Pressure injury prevention equipment for patients  

New pressure injury prevention equipment has now been bought for the Haematology Unit thanks to the generosity of Dry Julyers. The new gel cushions and waffle cushions have already been of great assistance to a number of haematology patients. The cushions assist with decreasing the risk of patients developing pressure injuries and increase patient comfort when sitting in a chair. This assists with reducing the impact of deconditioning and makes it easier for patients to transition back to home.

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HoverMatt Air Transfer System at Calvary Mater

Thanks to Dry Julyers generosity Calvary Mater Newcastle now benefits from the purchase of two new HoverMatts. The HoverMatt Air Transfer System allows ward staff to safely transfer patients without lifting or straining. The Matts are extremely helpful to move patients who may be difficult to move because of their pain or size. The Matts provide the patient with more comfort and safety, with reduced skin shear and bruising.

Wendy Johnson, Haematology Nurse Unit Manager comments, “The HoverMatt makes moving our patients so much easier for the nurses and our patients feel much more comfortable throughout the process as well. They are a fantastic piece of equipment and we are very grateful to have been able to purchase them thanks to our Dry July supporters.”


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A manbag with a difference!

In November 2016, Calvary Mater Newcastle patient Greg was admitted to hospital with a badly infected leg. It was necessary to remove infected tissue from a site in the leg where cancer had been removed some eight years earlier. Removal of the tissue resulted in a wound that would be difficult to heal due to the effects of six weeks of radiotherapy that followed the cancer operation.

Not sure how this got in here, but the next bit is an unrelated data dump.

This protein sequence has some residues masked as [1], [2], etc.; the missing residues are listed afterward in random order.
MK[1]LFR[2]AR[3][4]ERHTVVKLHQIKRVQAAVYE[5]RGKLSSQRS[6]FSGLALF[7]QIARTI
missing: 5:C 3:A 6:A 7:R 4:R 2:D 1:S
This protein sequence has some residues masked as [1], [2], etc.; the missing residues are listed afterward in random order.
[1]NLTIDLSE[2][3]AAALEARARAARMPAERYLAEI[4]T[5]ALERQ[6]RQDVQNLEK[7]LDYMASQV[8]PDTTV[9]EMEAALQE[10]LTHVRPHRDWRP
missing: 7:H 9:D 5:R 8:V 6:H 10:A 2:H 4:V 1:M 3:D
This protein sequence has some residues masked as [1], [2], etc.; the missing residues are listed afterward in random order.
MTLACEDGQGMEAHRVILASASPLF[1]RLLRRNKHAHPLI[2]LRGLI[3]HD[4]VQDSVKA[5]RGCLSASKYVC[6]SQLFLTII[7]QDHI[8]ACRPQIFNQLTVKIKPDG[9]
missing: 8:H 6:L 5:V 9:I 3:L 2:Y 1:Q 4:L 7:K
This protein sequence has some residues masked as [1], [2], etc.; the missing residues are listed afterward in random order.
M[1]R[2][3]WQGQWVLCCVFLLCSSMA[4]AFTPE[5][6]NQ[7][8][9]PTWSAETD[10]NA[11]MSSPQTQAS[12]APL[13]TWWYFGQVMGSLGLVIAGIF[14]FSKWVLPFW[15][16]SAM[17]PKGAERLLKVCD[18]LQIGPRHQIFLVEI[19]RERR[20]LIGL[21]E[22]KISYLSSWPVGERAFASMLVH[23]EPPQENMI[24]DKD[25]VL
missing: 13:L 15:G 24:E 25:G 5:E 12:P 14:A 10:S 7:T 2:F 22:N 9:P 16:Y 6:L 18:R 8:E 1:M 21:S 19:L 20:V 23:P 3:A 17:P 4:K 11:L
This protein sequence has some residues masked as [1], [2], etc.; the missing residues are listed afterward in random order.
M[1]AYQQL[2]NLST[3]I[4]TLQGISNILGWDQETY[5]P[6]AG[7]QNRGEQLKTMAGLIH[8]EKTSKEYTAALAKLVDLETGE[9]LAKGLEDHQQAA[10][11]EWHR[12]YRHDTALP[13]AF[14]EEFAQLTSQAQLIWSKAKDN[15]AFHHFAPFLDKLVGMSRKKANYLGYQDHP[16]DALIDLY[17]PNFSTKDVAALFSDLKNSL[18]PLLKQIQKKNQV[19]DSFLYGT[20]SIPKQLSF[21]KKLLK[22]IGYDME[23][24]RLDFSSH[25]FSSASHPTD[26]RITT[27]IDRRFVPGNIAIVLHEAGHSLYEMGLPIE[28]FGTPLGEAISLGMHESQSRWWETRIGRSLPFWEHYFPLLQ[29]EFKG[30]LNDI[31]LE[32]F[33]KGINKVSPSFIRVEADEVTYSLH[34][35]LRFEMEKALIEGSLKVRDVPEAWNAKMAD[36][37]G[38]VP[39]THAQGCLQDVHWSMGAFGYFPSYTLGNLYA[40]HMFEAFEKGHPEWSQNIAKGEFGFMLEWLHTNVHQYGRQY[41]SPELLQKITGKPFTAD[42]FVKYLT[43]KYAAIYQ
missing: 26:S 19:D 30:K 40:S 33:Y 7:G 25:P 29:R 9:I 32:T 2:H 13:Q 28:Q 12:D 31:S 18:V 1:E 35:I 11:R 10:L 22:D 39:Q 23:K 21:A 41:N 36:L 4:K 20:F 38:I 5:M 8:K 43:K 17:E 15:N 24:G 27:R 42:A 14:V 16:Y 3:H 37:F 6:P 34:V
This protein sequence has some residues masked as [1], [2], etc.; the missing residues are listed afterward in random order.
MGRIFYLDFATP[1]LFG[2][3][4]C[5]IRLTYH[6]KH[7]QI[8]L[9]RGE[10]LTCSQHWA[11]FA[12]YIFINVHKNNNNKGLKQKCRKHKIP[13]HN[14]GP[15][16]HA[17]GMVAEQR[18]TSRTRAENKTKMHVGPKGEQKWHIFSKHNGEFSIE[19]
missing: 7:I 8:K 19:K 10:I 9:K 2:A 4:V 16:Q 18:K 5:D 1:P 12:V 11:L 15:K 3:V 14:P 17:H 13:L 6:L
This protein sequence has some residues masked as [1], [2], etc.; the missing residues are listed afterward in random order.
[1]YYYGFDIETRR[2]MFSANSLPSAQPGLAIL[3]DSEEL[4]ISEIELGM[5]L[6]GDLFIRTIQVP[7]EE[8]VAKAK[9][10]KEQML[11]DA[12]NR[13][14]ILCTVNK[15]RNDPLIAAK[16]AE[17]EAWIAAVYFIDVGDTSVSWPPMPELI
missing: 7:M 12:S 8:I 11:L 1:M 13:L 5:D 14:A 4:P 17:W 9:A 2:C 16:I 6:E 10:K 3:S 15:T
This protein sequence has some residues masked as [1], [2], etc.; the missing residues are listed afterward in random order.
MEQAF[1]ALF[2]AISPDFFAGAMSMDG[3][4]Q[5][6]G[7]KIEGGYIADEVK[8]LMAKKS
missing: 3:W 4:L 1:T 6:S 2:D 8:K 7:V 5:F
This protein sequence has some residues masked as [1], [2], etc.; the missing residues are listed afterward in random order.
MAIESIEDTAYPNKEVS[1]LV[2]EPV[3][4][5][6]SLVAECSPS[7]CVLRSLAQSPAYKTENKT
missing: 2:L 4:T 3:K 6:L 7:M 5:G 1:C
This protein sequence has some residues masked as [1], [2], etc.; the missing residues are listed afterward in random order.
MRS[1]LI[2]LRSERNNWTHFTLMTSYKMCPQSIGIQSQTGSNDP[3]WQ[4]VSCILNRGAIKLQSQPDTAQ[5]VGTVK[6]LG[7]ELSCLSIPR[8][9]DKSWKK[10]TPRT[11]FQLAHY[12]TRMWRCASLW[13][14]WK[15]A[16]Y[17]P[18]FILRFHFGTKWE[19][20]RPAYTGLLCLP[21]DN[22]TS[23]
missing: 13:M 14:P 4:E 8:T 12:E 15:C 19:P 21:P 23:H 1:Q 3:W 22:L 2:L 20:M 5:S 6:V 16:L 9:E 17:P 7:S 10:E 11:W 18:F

After nearly five weeks in hospital having the wound treated, Greg was able to be discharged thanks to the availability of one of three portable Vacuum-Assisted Closure (VAC) machines which were purchased with 2016 Dry July funding.

The VAC machine has benefitted Greg’s recovery significantly. The machine is a proven, non-invasive, advanced approach to negative pressure wound therapy to remove fluid from a wound or operation site and assist with wound healing. Without the VAC machine, Greg would need to be seen by a community nurse every day to drain the wound on his leg and change his dressings.

Greg comments, “The VAC machine only needs to be changed three times a week, giving me more freedom to do normal, everyday activities and reducing the inconvenience of waiting at home for extended periods of time.”

If the VAC machine was not available to Greg, there is a possibility he could be spending weeks, even months in and out of hospital, to treat the wound. The lightweight, portable machine has greatly reduced the size and depth of the wound, improved patient comfort and given Greg a better quality of life with less stresses on how to manage his wound and his life.

“I really appreciate the support Dry Julyers have given to Calvary Mater Newcastle. The Dry July funding used to purchase the VAC machines means that I am able to keep my wound under control in the comfort of my own environment and, there is the possibility of wound closure without further surgery. Besides, I can now say I have a manbag,” he said.


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Motomed assisting patients- funded by Dry July

Mr A is a Calvary Mater Newcastle patient whose illness resulted in left sided leg weakness and left arm hemiparesis (no function in his left arm) at the age of 43. Following rehabilitation, he was able to return home independently with use of a walking stick.

However, since then his general mobility and walking endurance have declined. Late last year, Mr A was referred to the hospital’s Physiotherapy Department from his GP. Working together we set up a home exercise program of daily high repetition exercise training for his left arm and leg.

In physiotherapy sessions we endeavoured to use gym equipment but we found this difficult due to his level of weakness and tonic contractions that occur when he is trying to exercise.

We therefore trialled using the motomed which enables Mr A’s left foot to be strapped in and his hand placement to stay in place throughout exercise. Mr A has found this much easier and better to use. He enjoys using the motomed and benefits from the feedback of performance that the motomed provides as he exercises.